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Last Updated: Saturday, 19 July, 2003, 12:32 GMT 13:32 UK
Witnesses unite at stadium
Millennium Stadium convention
The audiences sang songs as well as listening to speakers
Thousands of Jehovah's Witnesses have gathered at the Millennium Stadium in Cardiff for their annual convention.

Around 10,000 people from across south Wales and the south west of England are expected at the three-day event.

Witnesses are well-known for their missionary work, in which they visit people's homes offering Bible literature.

A series of speeches, songs and meetings are taking place over the weekend, as well as a baptism ceremony and a costume drama.

The convention, which is one of 23 regional events being held in 17 British cities between June and August, started on Friday with an address from Michael Young, an Elder from Gloucester.

Alan Whiby, part of the team organising the event, said it came at a time when many people had "abandoned belief in God".

It is important to have a family atmosphere, especially for the children
Cynthia Thompson, convention delegate

"It's good to be reminded how we can glorify God and help others to appreciate his existence and what he has done for us," he said.

Roger Byng, from Bristol, said the convention was going very well.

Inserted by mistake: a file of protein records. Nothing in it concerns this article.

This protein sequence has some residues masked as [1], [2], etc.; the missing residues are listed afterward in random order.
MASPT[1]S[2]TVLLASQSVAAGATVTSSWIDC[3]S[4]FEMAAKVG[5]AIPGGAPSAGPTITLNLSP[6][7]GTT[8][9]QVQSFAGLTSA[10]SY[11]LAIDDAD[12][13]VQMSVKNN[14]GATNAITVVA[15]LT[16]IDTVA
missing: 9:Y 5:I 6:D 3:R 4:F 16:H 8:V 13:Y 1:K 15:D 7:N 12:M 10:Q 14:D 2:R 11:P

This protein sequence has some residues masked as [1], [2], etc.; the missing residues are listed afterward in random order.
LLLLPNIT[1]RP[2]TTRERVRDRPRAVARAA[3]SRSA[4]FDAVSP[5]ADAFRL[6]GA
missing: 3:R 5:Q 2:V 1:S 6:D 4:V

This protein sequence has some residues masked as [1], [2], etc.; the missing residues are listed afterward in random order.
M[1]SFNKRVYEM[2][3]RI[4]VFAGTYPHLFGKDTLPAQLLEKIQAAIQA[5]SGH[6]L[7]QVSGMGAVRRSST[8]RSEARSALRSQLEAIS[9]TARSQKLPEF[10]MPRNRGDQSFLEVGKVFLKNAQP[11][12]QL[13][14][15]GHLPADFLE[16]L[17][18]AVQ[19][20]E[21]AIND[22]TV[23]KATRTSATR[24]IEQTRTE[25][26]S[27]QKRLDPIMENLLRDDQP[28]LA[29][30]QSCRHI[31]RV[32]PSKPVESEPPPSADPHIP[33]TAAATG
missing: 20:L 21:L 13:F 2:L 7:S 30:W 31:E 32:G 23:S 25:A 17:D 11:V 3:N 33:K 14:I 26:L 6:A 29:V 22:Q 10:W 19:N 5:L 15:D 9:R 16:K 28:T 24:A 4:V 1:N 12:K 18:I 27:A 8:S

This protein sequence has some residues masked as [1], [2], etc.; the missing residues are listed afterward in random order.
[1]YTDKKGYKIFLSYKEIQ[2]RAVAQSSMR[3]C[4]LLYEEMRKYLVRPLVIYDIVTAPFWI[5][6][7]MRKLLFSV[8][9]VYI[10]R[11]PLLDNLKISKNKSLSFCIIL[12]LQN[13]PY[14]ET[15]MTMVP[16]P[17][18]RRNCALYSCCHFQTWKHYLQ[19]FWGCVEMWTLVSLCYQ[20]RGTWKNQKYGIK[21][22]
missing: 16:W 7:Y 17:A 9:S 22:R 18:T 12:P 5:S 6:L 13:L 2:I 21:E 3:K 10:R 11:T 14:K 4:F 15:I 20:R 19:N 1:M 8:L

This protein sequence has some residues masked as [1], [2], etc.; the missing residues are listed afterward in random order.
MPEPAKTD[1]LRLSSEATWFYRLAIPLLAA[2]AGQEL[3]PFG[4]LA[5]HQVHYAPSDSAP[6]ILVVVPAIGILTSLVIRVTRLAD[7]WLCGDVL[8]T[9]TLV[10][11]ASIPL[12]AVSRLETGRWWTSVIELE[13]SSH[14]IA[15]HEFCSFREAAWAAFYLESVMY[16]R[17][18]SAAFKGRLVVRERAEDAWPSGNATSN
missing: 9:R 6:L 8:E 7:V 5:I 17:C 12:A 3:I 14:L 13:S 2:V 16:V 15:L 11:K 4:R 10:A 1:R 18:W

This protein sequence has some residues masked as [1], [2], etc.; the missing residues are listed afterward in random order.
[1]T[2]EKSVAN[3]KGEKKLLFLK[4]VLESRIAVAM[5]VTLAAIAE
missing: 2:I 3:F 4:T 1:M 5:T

"There is a good family attendance - we are expecting around 10,000 over the weekend," he said.

"The theme is about giving glory to God in our day-to-day lives."

Cynthia Thompson, from Chippenham in Wiltshire, said she had been attending the conventions for several years.

"Because of our belief, it is important to attend," she said.

"It is important to have a family atmosphere, especially for the children."


The Jehovah's Witnesses are a Christian sect with over six million members worldwide.

They were founded in Pennsylvania in the USA in the 1870s by Charles Taze Russell as a bible study group.

All true Jehovah's Witnesses are required to go witnessing from house to house offering Bible literature, and recruiting and converting people to what they call "the truth".

They work unpaid and some, called "pioneers", regularly spend at least 70 hours each month in door-to-door witnessing.

In the UK there are about 120,000 members who live by the rules of the organisation and call themselves Jehovah's Witnesses.

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19 Jul 03  |  Photo Gallery
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Who runs the Jehovah's Witnesses
12 Jul 02  |  Panorama
History of the Jehovah's Witnesses
12 Jul 02  |  Panorama
Jehovah's Witnesses: beliefs
12 Jul 02  |  Panorama

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